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Newsletter 10 (Oct 2010)

Release Date: 
October, 2010
News: 
  • Driving Biological Projects
    A few months ago, VectorBase invited proposals for Driving Biological Projects (DBPs), funded by NIH/NIAID, these projects should use high-throughput experimental technologies to functionally characterize the genome, proteome or metabolome of vector species.
    Two projects were selected:
    • Comparative neurotranscriptome of Aedes aegypti PDF
    • Physical reference maps for vector genome assembly PDF

    The data generated will be made available through VectorBase. The next call should be announced in about 14 months (Jan.2012).

  • Culex quinquefasciatus genome paper
    The paper relating the sequencing, annotation and analysis of the Culex quinquefasciatus genome has been published this month in Science (Arensburger et al., 2010). As well as giving an overview of the genome structure and of the gene content, it presents a comparison of the three mosquito genomes and shows that increase in Culex gene number is partially due to a gene family expansion. A companion paper (Bartholomay et al., 2010) describes Culex responses to infection by diverse pathogens, and compares these responses in the three mosquitoes.
    Data: 
    • Anopheles gambiae M & S (VB-2010-10)
      Genome browsers are now available. At the moment it only contains repeats and EST alignments. The next release (Dec.2010) will bring Genscan gene models and UniProt mapping. Gene sets built from An. gambiae PEST are currently being produced and should be released early 2011.
      An article published this month in Science (Lawniczak et al., 2010) details the analysis of the M and S forms and reports widespread and heterogeneous genomic divergence, suggesting a well advanced speciation process and raising a challenge in identifying genes critical to this initiation.
      In a parallel collaboration between Imperial College London and the Broad Institute, the M and S sequences were used to design a 400K Affymetrix SNP-array. This SNPchip was used to survey large population structure in an article from the same issue of Science (Neafsey et al., 2010).
      The latest An. gambiae PEST genome browser already features the 400K SNP locations used on the array and future releases (from Dec.2010) will contain the genotypes described in the paper. Further data sets will be incorporated as they become available as this array is being made publicly available by Affymetrix.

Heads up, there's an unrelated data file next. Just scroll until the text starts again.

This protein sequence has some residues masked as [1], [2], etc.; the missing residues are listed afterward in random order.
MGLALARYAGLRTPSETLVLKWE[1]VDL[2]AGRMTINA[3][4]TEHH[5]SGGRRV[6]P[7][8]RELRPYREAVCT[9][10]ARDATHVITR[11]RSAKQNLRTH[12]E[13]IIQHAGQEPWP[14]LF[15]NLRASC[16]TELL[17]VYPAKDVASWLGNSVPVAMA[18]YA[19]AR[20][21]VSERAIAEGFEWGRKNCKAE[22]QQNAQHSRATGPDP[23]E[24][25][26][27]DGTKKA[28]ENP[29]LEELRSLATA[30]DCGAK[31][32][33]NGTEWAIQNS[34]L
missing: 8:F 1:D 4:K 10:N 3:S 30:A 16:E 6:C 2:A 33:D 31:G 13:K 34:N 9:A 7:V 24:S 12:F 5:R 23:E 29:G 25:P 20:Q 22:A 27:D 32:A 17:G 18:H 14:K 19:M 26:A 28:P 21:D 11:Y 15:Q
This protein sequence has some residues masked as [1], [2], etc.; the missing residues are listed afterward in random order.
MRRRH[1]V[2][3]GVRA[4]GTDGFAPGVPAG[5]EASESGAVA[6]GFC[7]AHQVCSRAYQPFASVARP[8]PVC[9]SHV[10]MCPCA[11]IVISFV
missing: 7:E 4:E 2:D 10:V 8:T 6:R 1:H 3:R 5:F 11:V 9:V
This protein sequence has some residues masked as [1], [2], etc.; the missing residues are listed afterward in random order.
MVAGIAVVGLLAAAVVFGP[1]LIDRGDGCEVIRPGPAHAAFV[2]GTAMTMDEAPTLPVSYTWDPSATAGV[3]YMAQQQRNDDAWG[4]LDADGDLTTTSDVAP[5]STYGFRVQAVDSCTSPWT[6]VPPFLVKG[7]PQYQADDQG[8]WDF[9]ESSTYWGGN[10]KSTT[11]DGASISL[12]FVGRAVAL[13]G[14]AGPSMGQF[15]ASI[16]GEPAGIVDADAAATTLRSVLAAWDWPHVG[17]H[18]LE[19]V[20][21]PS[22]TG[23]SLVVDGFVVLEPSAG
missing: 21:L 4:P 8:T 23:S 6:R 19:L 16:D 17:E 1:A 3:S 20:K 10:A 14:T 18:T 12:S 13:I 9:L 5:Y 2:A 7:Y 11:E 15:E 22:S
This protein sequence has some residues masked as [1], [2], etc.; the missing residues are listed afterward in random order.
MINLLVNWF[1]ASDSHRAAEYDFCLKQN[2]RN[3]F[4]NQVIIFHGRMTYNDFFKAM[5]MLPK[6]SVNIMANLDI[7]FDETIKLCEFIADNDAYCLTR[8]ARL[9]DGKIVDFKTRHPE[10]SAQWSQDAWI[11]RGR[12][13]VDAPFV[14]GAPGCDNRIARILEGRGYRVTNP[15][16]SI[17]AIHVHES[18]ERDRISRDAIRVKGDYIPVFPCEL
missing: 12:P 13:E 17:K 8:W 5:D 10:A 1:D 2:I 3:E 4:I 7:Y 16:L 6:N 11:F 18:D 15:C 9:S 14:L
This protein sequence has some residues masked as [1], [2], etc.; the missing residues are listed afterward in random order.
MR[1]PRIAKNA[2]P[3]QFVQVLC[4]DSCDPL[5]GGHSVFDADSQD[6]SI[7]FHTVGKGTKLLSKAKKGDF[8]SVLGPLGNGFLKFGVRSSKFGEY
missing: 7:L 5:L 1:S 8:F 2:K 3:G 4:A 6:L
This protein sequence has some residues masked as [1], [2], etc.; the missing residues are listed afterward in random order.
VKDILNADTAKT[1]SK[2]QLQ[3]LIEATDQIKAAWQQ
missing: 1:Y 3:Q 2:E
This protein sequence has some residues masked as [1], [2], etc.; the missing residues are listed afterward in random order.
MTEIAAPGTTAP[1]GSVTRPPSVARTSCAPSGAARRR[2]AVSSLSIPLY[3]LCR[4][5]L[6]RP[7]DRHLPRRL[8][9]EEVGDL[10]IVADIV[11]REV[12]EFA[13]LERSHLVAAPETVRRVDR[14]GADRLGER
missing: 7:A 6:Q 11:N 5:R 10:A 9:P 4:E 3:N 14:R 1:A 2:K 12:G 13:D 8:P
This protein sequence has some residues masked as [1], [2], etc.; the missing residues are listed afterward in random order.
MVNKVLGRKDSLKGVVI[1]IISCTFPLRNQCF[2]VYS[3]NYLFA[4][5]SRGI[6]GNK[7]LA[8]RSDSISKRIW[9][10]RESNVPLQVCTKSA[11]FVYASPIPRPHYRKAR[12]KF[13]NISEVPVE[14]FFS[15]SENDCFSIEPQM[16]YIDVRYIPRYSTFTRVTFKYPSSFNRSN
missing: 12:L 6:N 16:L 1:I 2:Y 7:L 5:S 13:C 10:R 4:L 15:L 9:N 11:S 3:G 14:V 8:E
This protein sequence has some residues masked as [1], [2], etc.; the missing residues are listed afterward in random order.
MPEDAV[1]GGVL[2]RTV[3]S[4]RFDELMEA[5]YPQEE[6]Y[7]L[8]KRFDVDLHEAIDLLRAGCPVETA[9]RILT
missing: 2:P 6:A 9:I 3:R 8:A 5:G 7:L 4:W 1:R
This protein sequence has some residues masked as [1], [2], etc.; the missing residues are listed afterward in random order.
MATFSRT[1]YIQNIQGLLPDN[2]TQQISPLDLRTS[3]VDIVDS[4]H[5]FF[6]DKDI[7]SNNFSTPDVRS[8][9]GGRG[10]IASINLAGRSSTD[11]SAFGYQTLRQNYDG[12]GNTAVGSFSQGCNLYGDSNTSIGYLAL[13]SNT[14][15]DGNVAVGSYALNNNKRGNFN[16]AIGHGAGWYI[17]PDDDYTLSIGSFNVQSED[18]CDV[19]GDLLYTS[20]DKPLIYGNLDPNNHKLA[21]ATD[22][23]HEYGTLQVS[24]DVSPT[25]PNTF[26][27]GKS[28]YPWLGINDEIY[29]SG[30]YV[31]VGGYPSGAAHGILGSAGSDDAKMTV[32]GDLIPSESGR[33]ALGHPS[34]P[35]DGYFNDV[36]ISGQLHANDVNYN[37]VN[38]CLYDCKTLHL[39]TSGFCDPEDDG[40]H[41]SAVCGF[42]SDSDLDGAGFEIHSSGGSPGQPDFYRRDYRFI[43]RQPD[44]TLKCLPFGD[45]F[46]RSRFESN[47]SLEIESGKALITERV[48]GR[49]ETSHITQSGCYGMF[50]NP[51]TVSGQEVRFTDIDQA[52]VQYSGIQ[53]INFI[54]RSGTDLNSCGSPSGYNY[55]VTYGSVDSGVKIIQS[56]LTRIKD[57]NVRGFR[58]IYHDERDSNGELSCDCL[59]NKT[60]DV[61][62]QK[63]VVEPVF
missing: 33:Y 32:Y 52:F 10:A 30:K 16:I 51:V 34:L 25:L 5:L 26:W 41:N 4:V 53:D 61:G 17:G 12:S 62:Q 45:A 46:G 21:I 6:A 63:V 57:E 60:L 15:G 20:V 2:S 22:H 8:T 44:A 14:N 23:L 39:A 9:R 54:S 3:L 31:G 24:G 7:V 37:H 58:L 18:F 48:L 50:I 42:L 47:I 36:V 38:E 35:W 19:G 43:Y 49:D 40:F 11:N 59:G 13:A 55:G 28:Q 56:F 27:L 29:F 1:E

• Link to external resources (VB-2010-10)
      Mosquito genes from all 3 species are now linked to a new external reference: the Insect immune-related gene and gene family resource, ImmunoDB. The mosquito genomes have also been masked with transposable elements from the transposable element database TEFam.
    Tools: 
    • Contact form
      A new contact form can be found on the main page under the " Communications" section. Why not use it to send us your comments about our website?
      • What do you like? or don’t like?
      • Which data types you would like to see?
      • Which tools you would like to use?
      • How to improve our service?
      • Or tell us anything else you have to say!

      Feel free to leave your email address if you'd like to receive a response from the VectorBase staff or leave that field blank to comment anonymously.

    • RSS feeds
      We are pleased to announce expanded RSS services, now accessible from the “Communication” section of the VectorBase home page. VectorBase RSS includes four new feeds, providing information on
      • Our presence at scientific gatherings,
      • Publications,
      • Releases, and
      • Job positions relevant to our user community. Subscribe to stay up to date on the latest VectorBase developments!

      If you want to post a job advert via our job RSS feed, please contact info@vectorbase.org.

    Community: 
    • Meetings
    • Workshops
    • Networks
      • Interaction data
        We are regularly asked why VectorBase do not show interaction data. The simple answer is that there aren’t that many publicly available. So if you have hold of some interaction data, whether within the host itself or between host and pathogen, please submit them to an interaction archive database, or even better, to the International Molecular Exchange Consortium (IMEx). We will then link to these resources and show your data!
      • South African IRBase node
        IRbase is now in use at the National Health Laboratory Service of South Africa (Dr. Lizette Koekemoer). The system is used to store, search, and map their own insecticide resistance data using a web interface for both end users and curators. Data will be transferred to the VectorBase public repository at a later point.
        Do you also have insecticide resistance data you would like to share publicly? No need to install IRBase locally – just contact us and we will let you know how to do so.
    Contact us: 

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    Top tip: 

    This feature is not longer available on VectorBase as of early 2016

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    Newsletter 11 (May 2011)

    Release Date: 
    May, 2011
    News: 
    • Funding Opportunity
      The NIAID-funded VectorBase invites research investigations called Driving Biological Projects (DBPs) from organizations housing experimental laboratories having expertise and knowledge in working with arthropod vectors of human pathogens. We anticipate making two awards of up to $600K each by April 1, 2012. A two page Letter of Intent (LOI) is due August 1, 2011. Full proposals will be solicited by invitation only, with a deadline of November 1, 2011. See the full solicitation from the VectorBase site and send questions to vector@nd.edu.